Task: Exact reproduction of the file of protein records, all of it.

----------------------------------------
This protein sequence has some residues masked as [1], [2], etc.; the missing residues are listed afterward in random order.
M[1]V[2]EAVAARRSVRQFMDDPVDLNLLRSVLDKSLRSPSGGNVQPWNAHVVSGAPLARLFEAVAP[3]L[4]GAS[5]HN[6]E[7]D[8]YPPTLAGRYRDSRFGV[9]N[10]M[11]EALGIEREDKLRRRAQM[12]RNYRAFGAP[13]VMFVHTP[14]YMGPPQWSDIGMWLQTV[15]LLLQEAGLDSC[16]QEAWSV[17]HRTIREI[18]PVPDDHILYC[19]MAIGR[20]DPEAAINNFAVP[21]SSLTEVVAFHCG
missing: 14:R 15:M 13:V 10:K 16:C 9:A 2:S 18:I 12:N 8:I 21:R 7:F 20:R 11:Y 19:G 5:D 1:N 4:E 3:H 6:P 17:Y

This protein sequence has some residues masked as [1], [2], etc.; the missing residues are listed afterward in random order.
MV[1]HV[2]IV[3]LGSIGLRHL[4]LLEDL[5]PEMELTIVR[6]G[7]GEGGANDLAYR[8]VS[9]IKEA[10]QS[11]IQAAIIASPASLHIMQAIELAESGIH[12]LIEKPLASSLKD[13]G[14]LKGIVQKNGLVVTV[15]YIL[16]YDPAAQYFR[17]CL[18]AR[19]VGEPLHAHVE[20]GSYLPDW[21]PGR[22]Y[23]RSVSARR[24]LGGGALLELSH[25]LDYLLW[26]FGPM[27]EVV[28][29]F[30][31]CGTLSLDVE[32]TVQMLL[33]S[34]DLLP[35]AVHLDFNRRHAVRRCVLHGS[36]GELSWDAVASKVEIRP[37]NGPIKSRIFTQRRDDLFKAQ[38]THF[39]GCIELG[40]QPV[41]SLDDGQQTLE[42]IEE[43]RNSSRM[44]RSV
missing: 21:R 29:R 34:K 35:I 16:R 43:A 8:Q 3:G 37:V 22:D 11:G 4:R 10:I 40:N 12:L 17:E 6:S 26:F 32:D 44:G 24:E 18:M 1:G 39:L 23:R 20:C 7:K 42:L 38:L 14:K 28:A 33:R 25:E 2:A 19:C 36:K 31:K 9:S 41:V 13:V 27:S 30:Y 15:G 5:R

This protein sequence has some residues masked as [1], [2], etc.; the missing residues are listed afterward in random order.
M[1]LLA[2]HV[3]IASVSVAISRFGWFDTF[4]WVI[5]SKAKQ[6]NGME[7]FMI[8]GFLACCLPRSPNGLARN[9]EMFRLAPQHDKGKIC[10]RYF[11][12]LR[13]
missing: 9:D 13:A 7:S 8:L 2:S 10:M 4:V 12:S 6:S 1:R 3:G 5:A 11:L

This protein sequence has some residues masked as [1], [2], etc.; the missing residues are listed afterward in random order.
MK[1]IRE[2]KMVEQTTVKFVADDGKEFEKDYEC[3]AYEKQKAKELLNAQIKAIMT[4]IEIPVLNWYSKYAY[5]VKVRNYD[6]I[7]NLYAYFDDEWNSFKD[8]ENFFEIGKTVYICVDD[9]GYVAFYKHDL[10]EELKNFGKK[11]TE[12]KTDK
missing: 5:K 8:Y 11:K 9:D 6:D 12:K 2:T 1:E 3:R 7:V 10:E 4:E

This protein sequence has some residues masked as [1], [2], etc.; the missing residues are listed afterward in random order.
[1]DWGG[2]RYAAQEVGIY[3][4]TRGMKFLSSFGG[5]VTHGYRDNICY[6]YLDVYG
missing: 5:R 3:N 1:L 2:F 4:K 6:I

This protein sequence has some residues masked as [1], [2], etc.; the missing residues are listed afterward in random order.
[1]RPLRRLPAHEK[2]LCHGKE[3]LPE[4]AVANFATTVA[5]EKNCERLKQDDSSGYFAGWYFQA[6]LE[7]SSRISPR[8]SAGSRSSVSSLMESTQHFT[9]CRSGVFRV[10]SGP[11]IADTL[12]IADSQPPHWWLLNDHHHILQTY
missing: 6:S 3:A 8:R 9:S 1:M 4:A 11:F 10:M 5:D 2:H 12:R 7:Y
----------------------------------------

This protein sequence has some residues masked as [1], [2], etc.; the missing residues are listed afterward in random order.
M[1]V[2]EAVAARRSVRQFMDDPVDLNLLRSVLDKSLRSPSGGNVQPWNAHVVSGAPLARLFEAVAP[3]L[4]GAS[5]HN[6]E[7]D[8]YPPTLAGRYRDSRFGV[9]N[10]M[11]EALGIEREDKLRRRAQM[12]RNYRAFGAP[13]VMFVHTP[14]YMGPPQWSDIGMWLQTV[15]LLLQEAGLDSC[16]QEAWSV[17]HRTIREI[18]PVPDDHILYC[19]MAIGR[20]DPEAAINNFAVP[21]SSLTEVVAFHCG
missing: 14:R 15:M 13:V 10:K 16:C 9:A 2:S 18:I 12:N 8:I 21:R 7:F 20:R 11:Y 19:G 5:D 1:N 4:E 3:H 6:P 17:Y

This protein sequence has some residues masked as [1], [2], etc.; the missing residues are listed afterward in random order.
MV[1]HV[2]IV[3]LGSIGLRHL[4]LLEDL[5]PEMELTIVR[6]G[7]GEGGANDLAYR[8]VS[9]IKEA[10]QS[11]IQAAIIASPASLHIMQAIELAESGIH[12]LIEKPLASSLKD[13]G[14]LKGIVQKNGLVVTV[15]YIL[16]YDPAAQYFR[17]CL[18]AR[19]VGEPLHAHVE[20]GSYLPDW[21]PGR[22]Y[23]RSVSARR[24]LGGGALLELSH[25]LDYLLW[26]FGPM[27]EVV[28][29]F[30][31]CGTLSLDVE[32]TVQMLL[33]S[34]DLLP[35]AVHLDFNRRHAVRRCVLHGS[36]GELSWDAVASKVEIRP[37]NGPIKSRIFTQRRDDLFKAQ[38]THF[39]GCIELG[40]QPV[41]SLDDGQQTLE[42]IEE[43]RNSSRM[44]RSV
missing: 21:R 29:R 34:K 35:I 16:R 43:A 8:Q 3:G 37:V 22:D 11:G 4:R 10:I 40:N 12:L 17:E 6:S 26:F 32:D 44:G 24:E 18:M 1:G 39:L 23:R 20:C 7:K 42:L 38:L 14:K 28:A 33:R 25:E 2:A 19:C 36:K 31:K 9:S 41:V 13:V 27:S 30:Y 15:G 5:R

This protein sequence has some residues masked as [1], [2], etc.; the missing residues are listed afterward in random order.
M[1]LLA[2]HV[3]IASVSVAISRFGWFDTF[4]WVI[5]SKAKQ[6]NGME[7]FMI[8]GFLACCLPRSPNGLARN[9]EMFRLAPQHDKGKIC[10]RYF[11][12]LR[13]
missing: 9:D 13:A 7:S 8:L 2:S 10:M 4:V 12:S 6:S 1:R 3:G 5:A 11:L

This protein sequence has some residues masked as [1], [2], etc.; the missing residues are listed afterward in random order.
MK[1]IRE[2]KMVEQTTVKFVADDGKEFEKDYEC[3]AYEKQKAKELLNAQIKAIMT[4]IEIPVLNWYSKYAY[5]VKVRNYD[6]I[7]NLYAYFDDEWNSFKD[8]ENFFEIGKTVYICVDD[9]GYVAFYKHDL[10]EELKNFGKK[11]TE[12]KTDK
missing: 5:K 8:Y 11:K 9:D 6:D 12:K 2:T 1:E 3:R 7:V 10:E 4:E

This protein sequence has some residues masked as [1], [2], etc.; the missing residues are listed afterward in random order.
[1]DWGG[2]RYAAQEVGIY[3][4]TRGMKFLSSFGG[5]VTHGYRDNICY[6]YLDVYG
missing: 5:R 3:N 1:L 2:F 4:K 6:I

This protein sequence has some residues masked as [1], [2], etc.; the missing residues are listed afterward in random order.
[1]RPLRRLPAHEK[2]LCHGKE[3]LPE[4]AVANFATTVA[5]EKNCERLKQDDSSGYFAGWYFQA[6]LE[7]SSRISPR[8]SAGSRSSVSSLMESTQHFT[9]CRSGVFRV[10]SGP[11]IADTL[12]IADSQPPHWWLLNDHHHILQTY
missing: 6:S 3:A 8:R 9:S 1:M 4:A 11:F 10:M 5:D 2:H 12:R 7:Y